Joe D: No Small Thinking
Losing hurts, but Pistons president resists quick-fix temptations
“What you can’t do is allow any part of the season to force you to start thinking small,” said Dumars, who as Pistons president took over a 42-win team a month before the face of the franchise, Grant Hill, walked away in free agency and turned them into NBA champions within four years. “You always have to look at the big picture – where you’re going as a team, where you want to go as a team and how you’re going to get there. Even through the ups and downs of a tough season, you can’t lose focus, can’t panic, you can’t make a short-term move to try to win a few more games. You stick with your plan and you keep going.”
The plan is to make these trips to the lottery pay off spectacularly with talent that lays a foundation for the next great generation of Pistons basketball. By the time February ends, Dumars will have seen virtually every high-caliber college player, using the time before the lockout ended in late November to see many of the players who will shake David Stern’s hand next June.
That doesn’t necessarily make it any easier to bear the losses in a 3-10 start, Dumars says, but the organization’s leadership – from new owner Tom Gores and his team to Dumars and his staff to Lawrence Frank and his coaches – are of one mind.
Ownership, he said, is “totally on board with rebuilding this the right way.”
“You just have to have the discipline to do it, but make no mistake about it: Everybody is so competitive because you want to win every single game. It’s hard to maintain it sometimes, because you just want to win. You show up at the arena, they toss the ball up and at the end of the night, you want to walk out of the arena feeling good that you won a game. It’s extremely tough to lose. It’s the worst feeling in the world in this business. Either you win or you’re miserable. There’s no in between. Either you win and you walk out feeling great or you lose and you’re miserable.”
The discipline Dumars maintains and imposes, with ownership’s support, is “pretty simple,” he said. “Building up and developing new, young talent. Increasing your young talent base and allowing a young team to grow together and become a really good team one day. Right now, it’s about the flexibility to do that or acquiring someone who is going to grow with you. If it doesn’t fall under that realm, it would be tough for us to do any deal outside of that.”
That doesn’t stop his peers around the league from calling with options that might temporarily ease the pain.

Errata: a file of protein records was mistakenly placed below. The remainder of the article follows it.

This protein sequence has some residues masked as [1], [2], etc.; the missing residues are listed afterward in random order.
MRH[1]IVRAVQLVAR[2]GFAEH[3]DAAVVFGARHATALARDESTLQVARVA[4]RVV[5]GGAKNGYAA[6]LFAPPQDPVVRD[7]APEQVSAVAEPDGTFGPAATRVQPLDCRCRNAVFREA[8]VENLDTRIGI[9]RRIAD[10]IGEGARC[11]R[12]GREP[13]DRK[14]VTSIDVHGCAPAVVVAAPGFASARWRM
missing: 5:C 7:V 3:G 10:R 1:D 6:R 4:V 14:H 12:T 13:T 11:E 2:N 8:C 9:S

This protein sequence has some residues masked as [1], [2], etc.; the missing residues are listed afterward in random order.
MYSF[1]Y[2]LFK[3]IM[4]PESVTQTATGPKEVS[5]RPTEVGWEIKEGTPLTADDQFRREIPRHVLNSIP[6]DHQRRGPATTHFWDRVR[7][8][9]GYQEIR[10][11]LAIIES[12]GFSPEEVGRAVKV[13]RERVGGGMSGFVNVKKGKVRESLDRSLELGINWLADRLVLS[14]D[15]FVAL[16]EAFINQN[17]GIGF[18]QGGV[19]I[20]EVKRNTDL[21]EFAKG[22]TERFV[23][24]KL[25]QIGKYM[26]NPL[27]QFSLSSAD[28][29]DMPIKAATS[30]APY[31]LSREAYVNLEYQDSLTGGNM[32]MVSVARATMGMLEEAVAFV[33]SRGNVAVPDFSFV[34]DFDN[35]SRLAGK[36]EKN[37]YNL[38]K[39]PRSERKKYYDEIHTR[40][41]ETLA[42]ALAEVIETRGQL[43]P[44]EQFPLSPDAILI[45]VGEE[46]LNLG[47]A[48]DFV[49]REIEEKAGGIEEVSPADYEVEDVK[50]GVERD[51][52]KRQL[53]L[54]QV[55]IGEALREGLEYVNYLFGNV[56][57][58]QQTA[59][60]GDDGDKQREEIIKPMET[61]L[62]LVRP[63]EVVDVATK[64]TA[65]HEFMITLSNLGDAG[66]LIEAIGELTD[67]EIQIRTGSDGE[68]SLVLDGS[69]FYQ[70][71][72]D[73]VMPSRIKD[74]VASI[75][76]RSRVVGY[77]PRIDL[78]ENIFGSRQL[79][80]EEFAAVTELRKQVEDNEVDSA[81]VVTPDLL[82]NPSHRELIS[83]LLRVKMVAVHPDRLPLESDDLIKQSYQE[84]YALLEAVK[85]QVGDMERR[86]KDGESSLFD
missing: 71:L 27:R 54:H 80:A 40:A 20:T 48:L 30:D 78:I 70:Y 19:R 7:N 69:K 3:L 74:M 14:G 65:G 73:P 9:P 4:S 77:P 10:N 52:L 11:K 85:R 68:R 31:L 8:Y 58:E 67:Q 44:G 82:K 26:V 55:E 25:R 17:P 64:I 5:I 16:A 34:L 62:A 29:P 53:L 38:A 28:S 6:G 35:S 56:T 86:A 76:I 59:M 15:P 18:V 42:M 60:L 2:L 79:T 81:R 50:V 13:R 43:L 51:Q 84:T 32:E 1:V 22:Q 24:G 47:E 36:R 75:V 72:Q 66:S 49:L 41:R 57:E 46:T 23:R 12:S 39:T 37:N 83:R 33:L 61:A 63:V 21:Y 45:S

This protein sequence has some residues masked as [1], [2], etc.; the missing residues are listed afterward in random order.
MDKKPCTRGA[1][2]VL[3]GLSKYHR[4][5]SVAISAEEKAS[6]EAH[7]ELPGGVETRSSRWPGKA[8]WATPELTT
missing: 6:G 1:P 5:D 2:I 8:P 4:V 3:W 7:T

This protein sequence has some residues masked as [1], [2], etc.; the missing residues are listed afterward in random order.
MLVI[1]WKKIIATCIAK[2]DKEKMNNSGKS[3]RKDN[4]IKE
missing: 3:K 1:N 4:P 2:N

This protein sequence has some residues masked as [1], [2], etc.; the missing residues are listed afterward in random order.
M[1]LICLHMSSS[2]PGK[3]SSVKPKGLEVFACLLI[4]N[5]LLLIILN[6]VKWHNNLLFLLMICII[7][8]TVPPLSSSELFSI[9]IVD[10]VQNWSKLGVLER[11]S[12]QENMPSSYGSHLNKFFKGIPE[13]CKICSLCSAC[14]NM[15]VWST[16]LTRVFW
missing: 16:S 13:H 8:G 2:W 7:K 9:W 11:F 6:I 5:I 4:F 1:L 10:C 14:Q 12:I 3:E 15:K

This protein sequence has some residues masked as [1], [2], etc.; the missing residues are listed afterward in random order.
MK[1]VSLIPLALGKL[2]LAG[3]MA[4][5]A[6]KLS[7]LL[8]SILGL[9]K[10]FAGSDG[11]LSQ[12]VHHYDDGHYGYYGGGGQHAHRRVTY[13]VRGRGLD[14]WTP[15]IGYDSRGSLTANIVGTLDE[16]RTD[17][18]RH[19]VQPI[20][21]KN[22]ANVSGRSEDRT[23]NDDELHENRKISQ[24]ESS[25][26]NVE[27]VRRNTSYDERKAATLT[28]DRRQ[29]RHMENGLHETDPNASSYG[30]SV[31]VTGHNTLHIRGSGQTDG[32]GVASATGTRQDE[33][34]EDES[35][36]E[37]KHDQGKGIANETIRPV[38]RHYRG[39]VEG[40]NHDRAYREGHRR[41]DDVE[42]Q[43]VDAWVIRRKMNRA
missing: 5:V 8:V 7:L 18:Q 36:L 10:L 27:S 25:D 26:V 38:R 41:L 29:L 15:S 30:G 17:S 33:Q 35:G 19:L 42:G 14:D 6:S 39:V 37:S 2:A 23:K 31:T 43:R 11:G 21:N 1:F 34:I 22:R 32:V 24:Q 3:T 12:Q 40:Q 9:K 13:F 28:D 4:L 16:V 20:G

“You’ll get some of those offers,” he said. “But that’s where the discipline comes in. If what someone’s offering is not someone that’s going to be a part of your core going forward or it’s not a financial gain for us, then it really doesn’t make sense. That’s the discipline we’re going to stay with and continue forward with.”
It’s probably easier for Dumars to maintain that discipline than for others because he’s lived it once, resisting any quick-fix urges when Hill departed and rebuilding the franchise into one that would win 50 games seven straight years and play for the Eastern Conference championship six consecutive times.
“It’s the reality,” he said of the near inevitability of the NBA’s cycle of success. “We wake up every day and know that we had a great run. That’s over and now it’s time to rebuild the talent base. When I first took over, it took about three years to build up the talent base to say, ‘We’re good enough to be one of the contenders.’ That’s what we’re going to continue to do. We’re not going to get off of that. That’s just not the plan here.”
The overarching goal of the season, the thing Dumars hopes to be able to say about it a few months down the road, is that “we’ve grown and we continue to head in the right direction. That’s what this year is about – growing and heading in the right direction. That’s exactly what we want from this team. We want these young guys to get better. By the middle of March, you want to look back and say this team keeps getting better – we’ve got a bright future with these young guys.”